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Global criticism of Trump ban builds from Germany to Google

Fuad Sharef Suleman and his family push their belongings after returning to Iraq from Egypt, where they were prevented from boarding a plane to the U.S., following U.S. President Donald Trump's decision to temporarily bar travellers from seven countries, including Iraq, at Erbil International Airport, Iraq, January 29, 2017. REUTERS/Ahmed Saad



Global opposition to US President Donald Trump intensified on Sunday as world leaders condemned the move to temporarily limit immigration from what are predominantly Muslim countries, while Germany pledged to play a bigger role on the international stage.
World leaders including UK Prime Minister Theresa May, Canadian Prime Minister Justin Trudeau and German Chancellor Angela Merkel criticized Trump and said their
nations won’t change their immigration policies.
“We do not agree with this kind of approach and it is not one we will be taking,” May said Sunday in a statement, two days after meeting Trump to begin work on a trade accord.
The growing condemnation exposed dividing lines with US allies and wasn’t limited to the world of
politics: Netflix Inc.’s chief executive officer said the changes were “un-American,” while Alphabet Inc.’s Google advised staff who may be impacted by the order to return to the US immediately.
Iran “will reciprocate with legal, consular and political undertakings,” according to the official Islamic Republic News Agency. The ban is a “visible insult to” to Muslims, the agency said.
The president’s move was stymied on Saturday when two judges temporarily blocked his administration from enforcing the order that would have led to the removal from US airports of refugees, visa holders and legal US residents from the seven countries. Trump said the measure would prevent terrorists from being admitted into the country.
Trudeau, in a tweet, said Canada would welcome those fleeting “persecution, terror and war. Canadians will welcome you, regardless of your faith.” A similar message was sent by Dutch Prime Minister Mark Rutte, who said refugees deserve a safe haven regardless of their background or religion.
Merkel expressed her concerns about a ban during a call with Trump on Saturday, German government spokesman Steffen Seibert said in Twitter post on Sunday. Merkel is convinced that the fight against terror doesn’t justify putting people from a specific place of origin or religion under general suspicion. Merkel last week said Germany would continue to pursue a global agenda.

London Mayor Sadiq Khan on Facebook called the ban “shameful and cruel” and said the new policy “flies in the face of the values of freedom and tolerance that the USA was built upon.” Mexico’s former President Vicente Fox said on Twitter that the executive order had “united the world” against Trump.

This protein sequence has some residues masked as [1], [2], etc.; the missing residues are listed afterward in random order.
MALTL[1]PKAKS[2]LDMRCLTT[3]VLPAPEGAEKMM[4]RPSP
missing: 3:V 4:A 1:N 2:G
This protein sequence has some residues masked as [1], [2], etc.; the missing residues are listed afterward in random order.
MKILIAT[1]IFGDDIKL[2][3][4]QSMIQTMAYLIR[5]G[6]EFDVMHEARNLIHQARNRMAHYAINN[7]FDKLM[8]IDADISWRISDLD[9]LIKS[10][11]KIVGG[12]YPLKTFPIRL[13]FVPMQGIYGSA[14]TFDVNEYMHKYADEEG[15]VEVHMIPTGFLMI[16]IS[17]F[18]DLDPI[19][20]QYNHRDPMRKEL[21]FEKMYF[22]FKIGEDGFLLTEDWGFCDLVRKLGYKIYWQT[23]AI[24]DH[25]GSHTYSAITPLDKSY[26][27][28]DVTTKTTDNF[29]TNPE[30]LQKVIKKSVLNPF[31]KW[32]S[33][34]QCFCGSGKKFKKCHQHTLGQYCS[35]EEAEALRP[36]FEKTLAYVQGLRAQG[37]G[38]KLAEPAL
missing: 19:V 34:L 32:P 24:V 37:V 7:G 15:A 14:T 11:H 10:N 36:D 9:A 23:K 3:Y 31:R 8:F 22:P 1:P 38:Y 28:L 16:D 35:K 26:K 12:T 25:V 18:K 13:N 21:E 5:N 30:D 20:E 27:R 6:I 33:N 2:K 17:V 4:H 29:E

Under the order, the admission of refugees would be suspended for 120 days. Citizens of Syria, Iraq, Iran, Sudan, Somalia, Yemen and Libya would be banned from entering the US for 90 days, while the government determined what information it needed from other countries to safely admit visitors. The order didn’t list the countries, but pointed to laws that cover those seven, which were provided by the White House.
US Democrats labeled it a “Muslim ban” and criticized it as inhumane. Absent from the order was a provision from a draft of the document, obtained by Bloomberg, that would have required the Defense Department to make a plan to create “safe zones” in Syria and neighboring countries for people fleeing that nation’s civil war.
Senator Richard Durbin, an Illinois Democrat, likened the ban to the country’s slow response to the Holocaust prior to US entry into World War Two. Danish Foreign Minister Anders Samuelsen said the decision was unfair.
“Faced with the humanitarian crisis of our time, the United States cannot turn its back on children fleeing persecution, genocide and terror,” Durbin said in a statement calling Trump’s order a “ban on Muslims in the United States.” “During the Holocaust we failed to fulfill our duty to humanity,” he said. “We cannot allow mindless fear to lead us into another regretful chapter in our history.”

State Department data show that 34 Syrian Christian refugees were admitted into the US in the fiscal year that ended Sept. 30, and 39 so far in the current fiscal year. By comparison, 12,486 Muslim Syrians were admitted in fiscal 2016 and 4,772 so far this year.
Syria is a majority Muslim nation, and US officials say that Christians fleeing the country’s civil war have largely wound up at refugee processing centers in areas the US government considers unsafe to work in.
Trump’s order would require the government “to the extent permitted by law, to prioritize refugee claims made by individuals on the basis of religious-based persecution.” Only people who are religious minorities in their countries would be eligible.
“There are Christians being processed, and processed at the same percentage at that which they apply for the program,” Lavinia Limon, president and chief executive officer of the US Committee for Refugees and Immigrants, an advocacy group, said in a phone interview. “So they’re moving through the process exactly in the same percentage.”

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